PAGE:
No need to appologies, this is the cool thingof a forum like this, One can express many feelings, anger or funnies and make a point. In some cases people take things way to serious adn can not see the obvious.

I agree with you on the No Insurance, No Ride statement, Would that include fishing, hiking, biking in national forests or you local park .... Hummmm Didnt think of that one. But we are emotional beings and react accordingly "Thats the Way We Are".

One point though you state is taking responcibility, I too have riden with no insurance, I was single, Not a Father and most the time drunk :)

But I myself "MYSELF" would not put a helmet on my kid, wife or dog if I did not have the ability to support them. I make no appologies for the next statement,

If in fact the money was not spent on buying a bike, clothing, gas and all then possibly the insurance could have been bought.

In a sociaty today that we live in, that is based on what I "WANT" then What I Need and personal immediate satisfaction we loose track of what is the right and responcible thing to do.

So the next question is obvious

What right do you have to tell me what I can or can not do

Answer

None

But Why should I pay for someone else lack of judgement, yes I will pay , you will pay we all will pay in our own insurance premiums, hospital bills and so on to support those that did not could not support themselvs. This is ok to me to a certain point, which I dont have enough time to get into.

Here is my point, I took almost 10 years off from bikes, Why

1: Insurance and could not afford a bike

2: My Family Came first

3: My Health Came 2nd (3 Back Surgurys)

4: Maturity (No Flames Broad Stroke of the Brush here)

Can we legislate judgement NO

Can we force or own ideals NO

Can we make a diff YES (HOW)

1: DEMAND Changes at the loacal track (Get Involved, Stop bitching about it)

2: Form an Aliance with the local riders, get sponsers from around town (You would be surprised who will donat 50 bucks to get a sign up at the track)

3: Inforce rules, detail the unclear ones

4: Volinteer, We are a lzy sociaty, work weekdays beer on weekends.

Bottom Line is Jason is fighting for his life, is his father responcible yes, he knows it, are we to responcible yes, somewhat, we allow are local tracks to neglect safty protocal. Garruntee you stop paying gate fees by not showing up, results will happen

[ April 10, 2002: Message edited by: EgoAhole ]

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This is exactly why I have been & will continue to be a advocate for separating the the 50-65cc/ in some cases the 80-85cc classes from any of the other classes here in Ga. The practice days do not typically have enough flaggers or saftey people to assist kids that crash especially when there are 125/250/400-450 or larger bikes out there. I guess it is gonna take someone getting killed or mangled as this poor kid is now to get the attn. of these track owners. I have almost landed on a peewee before, so I know how easy it can happen. This just pisses me off to read this & realize that the track owners, who take no responsibility for anything would allow this kind of practice. God Bless Jason!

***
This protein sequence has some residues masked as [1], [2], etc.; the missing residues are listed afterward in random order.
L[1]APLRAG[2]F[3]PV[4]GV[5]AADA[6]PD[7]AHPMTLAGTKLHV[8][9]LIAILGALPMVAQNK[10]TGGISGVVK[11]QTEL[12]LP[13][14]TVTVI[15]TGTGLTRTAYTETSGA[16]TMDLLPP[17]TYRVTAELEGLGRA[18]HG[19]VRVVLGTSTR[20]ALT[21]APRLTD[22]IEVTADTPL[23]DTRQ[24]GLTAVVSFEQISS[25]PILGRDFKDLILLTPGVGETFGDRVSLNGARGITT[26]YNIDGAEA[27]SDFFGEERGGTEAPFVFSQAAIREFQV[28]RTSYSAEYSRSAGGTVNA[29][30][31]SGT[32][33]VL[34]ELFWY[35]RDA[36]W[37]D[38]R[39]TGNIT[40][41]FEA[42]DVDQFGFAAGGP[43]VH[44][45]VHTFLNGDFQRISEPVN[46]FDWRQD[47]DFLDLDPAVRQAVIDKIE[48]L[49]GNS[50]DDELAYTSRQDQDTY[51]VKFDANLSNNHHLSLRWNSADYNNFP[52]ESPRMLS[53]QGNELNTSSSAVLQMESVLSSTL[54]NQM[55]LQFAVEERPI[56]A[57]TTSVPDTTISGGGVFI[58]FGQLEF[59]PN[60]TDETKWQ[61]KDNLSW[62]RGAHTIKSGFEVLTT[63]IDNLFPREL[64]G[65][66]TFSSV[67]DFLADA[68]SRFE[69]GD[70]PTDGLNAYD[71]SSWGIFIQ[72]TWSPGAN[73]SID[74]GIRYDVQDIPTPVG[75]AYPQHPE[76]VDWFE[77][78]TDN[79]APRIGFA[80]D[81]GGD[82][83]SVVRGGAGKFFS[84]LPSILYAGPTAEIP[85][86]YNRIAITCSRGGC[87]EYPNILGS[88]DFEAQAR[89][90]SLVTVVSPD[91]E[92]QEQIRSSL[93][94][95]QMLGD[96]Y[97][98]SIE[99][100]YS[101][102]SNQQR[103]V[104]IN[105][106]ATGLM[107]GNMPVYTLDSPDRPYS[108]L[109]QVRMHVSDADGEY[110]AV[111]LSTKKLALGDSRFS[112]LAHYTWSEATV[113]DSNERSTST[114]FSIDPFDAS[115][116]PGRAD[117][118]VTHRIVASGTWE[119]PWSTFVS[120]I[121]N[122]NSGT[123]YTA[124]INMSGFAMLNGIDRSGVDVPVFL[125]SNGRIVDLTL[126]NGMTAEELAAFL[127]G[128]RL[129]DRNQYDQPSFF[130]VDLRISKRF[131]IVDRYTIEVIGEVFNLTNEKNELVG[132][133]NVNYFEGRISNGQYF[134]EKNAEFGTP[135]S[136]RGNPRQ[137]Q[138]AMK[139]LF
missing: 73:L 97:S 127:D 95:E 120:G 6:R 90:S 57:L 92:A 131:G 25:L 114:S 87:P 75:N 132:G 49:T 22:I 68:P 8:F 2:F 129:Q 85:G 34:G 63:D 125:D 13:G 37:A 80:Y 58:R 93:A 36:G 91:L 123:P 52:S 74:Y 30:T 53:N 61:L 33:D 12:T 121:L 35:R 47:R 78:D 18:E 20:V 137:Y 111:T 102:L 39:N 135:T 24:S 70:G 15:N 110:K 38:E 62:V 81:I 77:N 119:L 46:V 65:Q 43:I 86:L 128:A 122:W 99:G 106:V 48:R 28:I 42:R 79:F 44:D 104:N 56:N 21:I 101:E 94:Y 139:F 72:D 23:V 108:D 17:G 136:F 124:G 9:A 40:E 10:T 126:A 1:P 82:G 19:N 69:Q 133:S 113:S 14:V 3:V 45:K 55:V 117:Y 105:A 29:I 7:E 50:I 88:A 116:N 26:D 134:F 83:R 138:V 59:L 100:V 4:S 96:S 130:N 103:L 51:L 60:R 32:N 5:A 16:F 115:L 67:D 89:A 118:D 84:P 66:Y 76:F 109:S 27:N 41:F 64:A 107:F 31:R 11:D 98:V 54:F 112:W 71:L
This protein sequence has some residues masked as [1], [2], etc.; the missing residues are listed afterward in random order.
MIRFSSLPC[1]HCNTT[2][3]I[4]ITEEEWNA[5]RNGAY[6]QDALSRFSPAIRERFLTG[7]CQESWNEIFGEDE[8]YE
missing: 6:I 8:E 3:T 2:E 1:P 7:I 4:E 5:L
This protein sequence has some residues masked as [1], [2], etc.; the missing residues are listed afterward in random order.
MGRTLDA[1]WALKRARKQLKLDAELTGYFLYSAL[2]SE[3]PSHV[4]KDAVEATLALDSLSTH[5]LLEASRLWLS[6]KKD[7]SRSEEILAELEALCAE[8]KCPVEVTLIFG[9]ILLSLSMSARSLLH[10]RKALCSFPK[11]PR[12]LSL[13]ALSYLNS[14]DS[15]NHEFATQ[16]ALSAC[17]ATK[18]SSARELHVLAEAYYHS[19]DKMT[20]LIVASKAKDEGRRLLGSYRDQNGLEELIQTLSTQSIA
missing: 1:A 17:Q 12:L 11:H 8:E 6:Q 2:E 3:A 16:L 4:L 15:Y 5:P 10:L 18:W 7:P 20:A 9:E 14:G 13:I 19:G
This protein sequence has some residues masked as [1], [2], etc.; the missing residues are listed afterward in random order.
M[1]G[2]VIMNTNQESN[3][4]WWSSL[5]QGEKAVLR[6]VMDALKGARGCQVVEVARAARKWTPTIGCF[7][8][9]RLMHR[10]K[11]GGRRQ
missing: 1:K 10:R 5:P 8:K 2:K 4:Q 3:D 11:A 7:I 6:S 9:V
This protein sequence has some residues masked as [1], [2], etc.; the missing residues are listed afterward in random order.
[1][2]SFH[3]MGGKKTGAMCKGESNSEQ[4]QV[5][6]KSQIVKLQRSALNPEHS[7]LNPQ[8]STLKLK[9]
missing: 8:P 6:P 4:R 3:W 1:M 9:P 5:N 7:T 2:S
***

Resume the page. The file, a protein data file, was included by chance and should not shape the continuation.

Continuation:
If I was ever lucky enough to have a child, & one that wanted to ride dirtbikes, on the tracks with "open" practice, I would follow directly behind him or her at low speed to make sure faster riders don't plow into him/her. This is the only way to protect these peewee's on open practice tracks. But, I believe they should have there own practice time to ride. My 2cents.....

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Ga426

This is what I mean in my last reply,

If the local riders, start and aliance you can do this, Most all I would say 99.99% of the riders will support doing this on there own if have to. It is called mutual assistance.

Here is what I would do

Gather the local riders in a town meeting better yet the next riders meeting, The local track promoter may or may not give you 5 minutes for an announcement (Politics Suck)

Anyway, ask what they think about having all the bike that are say 85cc and Higher lay off the track while the lil ones go out. With that all available hands can manage a corner and flag. After all most the PWees out there have a dad mom big bros watching them. What does it take off the schedual and hour 30 minutes 15 minutes. Small price to pay for saving a kids life.

It only takes one person to stand up and start the fight, others will follow if the cause is a rightious cause

For Jason's all over the Nations Tracks :)

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EgoAHole,